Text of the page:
The City of Toronto recently passed a new bylaw aimed at cracking down on “bad” landlords and providing tenants with more protections.
The bylaw, which was passed by the city council with a 41-1 vote, imposes a series of new regulations on landlords that will come into effect on July 1, 2017.
The new rules will address tenant service requests, pest management, building repairs, and cleaning. The bylaw also imposes fines for violating these new rules.
Councillor Josh Matlow, who has been a major supporter of the bylaw, describes the new rules as “a landmark tenant protection bylaw that is not only being celebrated by tenants across the city … but is even being talked about (in other cities) as a signal of how to do things right.”
The new bylaw will cover about 3,500 buildings in the city, which is roughly 350,000 apartments. It does not, however, apply to all landlords in the city—it is mainly aimed at landlords that oversee large residential properties. The bylaw is only applicable to owners and building operators of a residential property with three or more storeys, and ten or more dwelling units available for rent. The protections will apply to Toronto Community Housing buildings, but long-term residences, such as retirement homes, will not be covered by the bylaw.
Under the new rules, building owners must register with the city within three to four months of the bylaw coming into effect, and must re-register every year. The annual registration fee will cost $10.60 per unit. However, the fees will only apply to private buildings—co-op and social housing providers, like Toronto Community Housing buildings, will be exempt from paying the fee (but not registration itself).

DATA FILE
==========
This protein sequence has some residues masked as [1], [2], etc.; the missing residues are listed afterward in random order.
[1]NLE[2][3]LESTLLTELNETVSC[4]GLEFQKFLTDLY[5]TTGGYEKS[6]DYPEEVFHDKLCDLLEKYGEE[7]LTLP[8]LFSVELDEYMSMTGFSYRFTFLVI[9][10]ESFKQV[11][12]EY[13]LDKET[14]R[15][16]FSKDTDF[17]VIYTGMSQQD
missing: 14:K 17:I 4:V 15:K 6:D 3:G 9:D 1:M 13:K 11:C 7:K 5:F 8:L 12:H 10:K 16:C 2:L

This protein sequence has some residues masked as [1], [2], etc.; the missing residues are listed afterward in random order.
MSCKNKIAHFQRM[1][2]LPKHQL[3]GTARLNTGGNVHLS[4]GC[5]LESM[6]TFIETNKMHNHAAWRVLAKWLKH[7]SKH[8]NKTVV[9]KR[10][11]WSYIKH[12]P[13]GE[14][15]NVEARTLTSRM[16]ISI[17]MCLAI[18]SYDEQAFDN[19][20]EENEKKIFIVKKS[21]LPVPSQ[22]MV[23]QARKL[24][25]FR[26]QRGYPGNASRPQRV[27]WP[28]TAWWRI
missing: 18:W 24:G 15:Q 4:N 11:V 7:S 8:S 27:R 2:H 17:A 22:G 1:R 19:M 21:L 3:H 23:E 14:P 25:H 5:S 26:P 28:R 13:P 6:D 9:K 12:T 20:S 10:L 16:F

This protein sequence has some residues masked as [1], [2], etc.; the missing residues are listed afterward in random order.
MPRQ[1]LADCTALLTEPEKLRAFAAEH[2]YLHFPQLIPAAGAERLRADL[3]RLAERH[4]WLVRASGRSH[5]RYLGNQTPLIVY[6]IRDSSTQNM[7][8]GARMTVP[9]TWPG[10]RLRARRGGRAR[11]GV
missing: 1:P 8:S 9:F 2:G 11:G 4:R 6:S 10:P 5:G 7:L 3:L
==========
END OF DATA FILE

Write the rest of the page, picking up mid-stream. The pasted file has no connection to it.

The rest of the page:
The program will cost about $5 million a year to implement and will be funded through a combination of registration fees (53%), enforcement action (12%), and property taxes (35%).
Prior to the launch of the program, city staff will conduct inspections of the buildings and order repairs. These inspections will serve as a baseline assessment for future inspections.
Tenant Service Requests
The new bylaws implement strict requirements on landlords in responding to service requests. Urgent service requests must be responded to within 24 hours and non-urgent requests within 7 days. A request is considered urgent if it is related to the following vital services: fuel, electricity, gas, heat, or hot or cold water.
Landlords must also implement a system for handling and tracking service requests, and demonstrate compliance with their own system. The system must provide tenants with a copy of their service request submissions upon receipt by the landlord.
Infestations and Pest Management
Landlords are required to take certain steps to prevent and deal with infestations. As a preventative measure, landlords must inspect indoor and outdoor common areas for pests every 30 days.
If notified about the presence of pests in any part of a building, a landlord must inspect the area where the pests were discovered within 72 hours. The landlord is then required to eliminate or exterminate the pests and take adequate measures to prevent the pests from spreading to other parts of the property. Pest treatment operations must be performed by licensed exterminators.
The new rules also require landlords to notify tenants of the presence of pests and pest treatment information. The information must include the date of treatment, the name of the licensed pest management company, and the nature of the treatment. The information must be available for display on a central communication board in the building. While the specific location of the treatment won’t be made available, treatment records relating to common areas must be made available to tenants and prospective tenants upon their request.